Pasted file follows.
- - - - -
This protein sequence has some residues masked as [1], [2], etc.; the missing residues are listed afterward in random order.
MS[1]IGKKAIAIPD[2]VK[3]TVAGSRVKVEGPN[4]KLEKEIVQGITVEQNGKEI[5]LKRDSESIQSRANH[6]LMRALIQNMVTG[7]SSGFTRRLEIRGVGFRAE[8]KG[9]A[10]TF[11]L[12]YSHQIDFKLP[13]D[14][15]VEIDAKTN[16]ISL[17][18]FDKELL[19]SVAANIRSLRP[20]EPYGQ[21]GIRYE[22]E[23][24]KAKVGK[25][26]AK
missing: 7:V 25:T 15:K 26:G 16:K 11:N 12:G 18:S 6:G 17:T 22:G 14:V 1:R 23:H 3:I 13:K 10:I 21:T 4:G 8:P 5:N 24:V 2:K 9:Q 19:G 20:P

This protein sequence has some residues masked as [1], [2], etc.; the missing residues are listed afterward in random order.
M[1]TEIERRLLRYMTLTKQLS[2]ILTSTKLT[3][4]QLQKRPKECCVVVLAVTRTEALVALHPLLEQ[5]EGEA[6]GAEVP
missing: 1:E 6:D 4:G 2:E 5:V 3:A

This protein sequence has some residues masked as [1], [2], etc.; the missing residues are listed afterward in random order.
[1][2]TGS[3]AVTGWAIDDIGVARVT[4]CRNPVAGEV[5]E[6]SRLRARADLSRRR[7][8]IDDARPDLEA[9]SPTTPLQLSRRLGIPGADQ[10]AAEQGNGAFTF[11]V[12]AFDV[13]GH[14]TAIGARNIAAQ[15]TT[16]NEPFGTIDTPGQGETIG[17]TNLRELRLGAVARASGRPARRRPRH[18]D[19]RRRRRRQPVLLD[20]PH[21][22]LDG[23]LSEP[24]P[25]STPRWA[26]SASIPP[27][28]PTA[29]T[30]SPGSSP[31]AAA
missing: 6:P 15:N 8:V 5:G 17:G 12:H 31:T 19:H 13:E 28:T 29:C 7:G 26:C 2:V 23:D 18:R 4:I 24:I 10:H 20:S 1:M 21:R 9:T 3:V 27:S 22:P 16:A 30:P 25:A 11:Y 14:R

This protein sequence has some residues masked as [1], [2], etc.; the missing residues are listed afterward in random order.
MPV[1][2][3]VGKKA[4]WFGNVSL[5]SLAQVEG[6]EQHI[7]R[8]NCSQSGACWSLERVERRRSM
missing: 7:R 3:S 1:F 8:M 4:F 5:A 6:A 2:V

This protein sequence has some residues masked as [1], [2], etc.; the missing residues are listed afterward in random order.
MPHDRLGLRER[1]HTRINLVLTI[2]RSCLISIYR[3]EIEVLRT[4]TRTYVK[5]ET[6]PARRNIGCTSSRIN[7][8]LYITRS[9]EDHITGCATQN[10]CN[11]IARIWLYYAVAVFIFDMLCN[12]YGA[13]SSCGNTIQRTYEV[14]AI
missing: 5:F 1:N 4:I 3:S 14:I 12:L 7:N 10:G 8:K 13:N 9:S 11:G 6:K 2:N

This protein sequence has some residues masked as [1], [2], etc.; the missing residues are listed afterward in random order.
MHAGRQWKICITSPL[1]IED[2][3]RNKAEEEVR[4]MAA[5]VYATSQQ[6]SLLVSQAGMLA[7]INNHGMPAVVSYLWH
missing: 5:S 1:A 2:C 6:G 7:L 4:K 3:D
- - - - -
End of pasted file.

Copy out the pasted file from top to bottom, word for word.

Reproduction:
This protein sequence has some residues masked as [1], [2], etc.; the missing residues are listed afterward in random order.
MS[1]IGKKAIAIPD[2]VK[3]TVAGSRVKVEGPN[4]KLEKEIVQGITVEQNGKEI[5]LKRDSESIQSRANH[6]LMRALIQNMVTG[7]SSGFTRRLEIRGVGFRAE[8]KG[9]A[10]TF[11]L[12]YSHQIDFKLP[13]D[14][15]VEIDAKTN[16]ISL[17][18]FDKELL[19]SVAANIRSLRP[20]EPYGQ[21]GIRYE[22]E[23][24]KAKVGK[25][26]AK
missing: 7:V 25:T 15:K 26:G 16:K 11:N 12:G 18:S 6:G 17:T 22:G 14:V 1:R 23:H 3:I 13:K 10:I 21:T 4:G 8:P 5:N 24:V 2:K 9:Q 19:G 20:P

This protein sequence has some residues masked as [1], [2], etc.; the missing residues are listed afterward in random order.
M[1]TEIERRLLRYMTLTKQLS[2]ILTSTKLT[3][4]QLQKRPKECCVVVLAVTRTEALVALHPLLEQ[5]EGEA[6]GAEVP
missing: 1:E 6:D 4:G 2:E 5:V 3:A

This protein sequence has some residues masked as [1], [2], etc.; the missing residues are listed afterward in random order.
[1][2]TGS[3]AVTGWAIDDIGVARVT[4]CRNPVAGEV[5]E[6]SRLRARADLSRRR[7][8]IDDARPDLEA[9]SPTTPLQLSRRLGIPGADQ[10]AAEQGNGAFTF[11]V[12]AFDV[13]GH[14]TAIGARNIAAQ[15]TT[16]NEPFGTIDTPGQGETIG[17]TNLRELRLGAVARASGRPARRRPRH[18]D[19]RRRRRRQPVLLD[20]PH[21][22]LDG[23]LSEP[24]P[25]STPRWA[26]SASIPP[27][28]PTA[29]T[30]SPGSSP[31]AAA
missing: 6:P 15:N 8:V 5:G 17:G 12:H 31:T 19:H 13:E 28:T 29:C 7:G 26:C 2:V 23:D 18:R 4:I 24:I 10:H 20:S 1:M 21:R 9:T 3:V 27:S 22:P 16:A 30:P 25:A 11:Y 14:R

This protein sequence has some residues masked as [1], [2], etc.; the missing residues are listed afterward in random order.
MPV[1][2][3]VGKKA[4]WFGNVSL[5]SLAQVEG[6]EQHI[7]R[8]NCSQSGACWSLERVERRRSM
missing: 7:R 3:S 1:F 8:M 4:F 5:A 6:A 2:V

This protein sequence has some residues masked as [1], [2], etc.; the missing residues are listed afterward in random order.
MPHDRLGLRER[1]HTRINLVLTI[2]RSCLISIYR[3]EIEVLRT[4]TRTYVK[5]ET[6]PARRNIGCTSSRIN[7][8]LYITRS[9]EDHITGCATQN[10]CN[11]IARIWLYYAVAVFIFDMLCN[12]YGA[13]SSCGNTIQRTYEV[14]AI
missing: 5:F 1:N 4:I 3:S 14:I 12:L 7:N 10:G 8:K 13:N 9:S 11:G 6:K 2:N

This protein sequence has some residues masked as [1], [2], etc.; the missing residues are listed afterward in random order.
MHAGRQWKICITSPL[1]IED[2][3]RNKAEEEVR[4]MAA[5]VYATSQQ[6]SLLVSQAGMLA[7]INNHGMPAVVSYLWH
missing: 5:S 1:A 2:C 6:G 7:L 4:K 3:D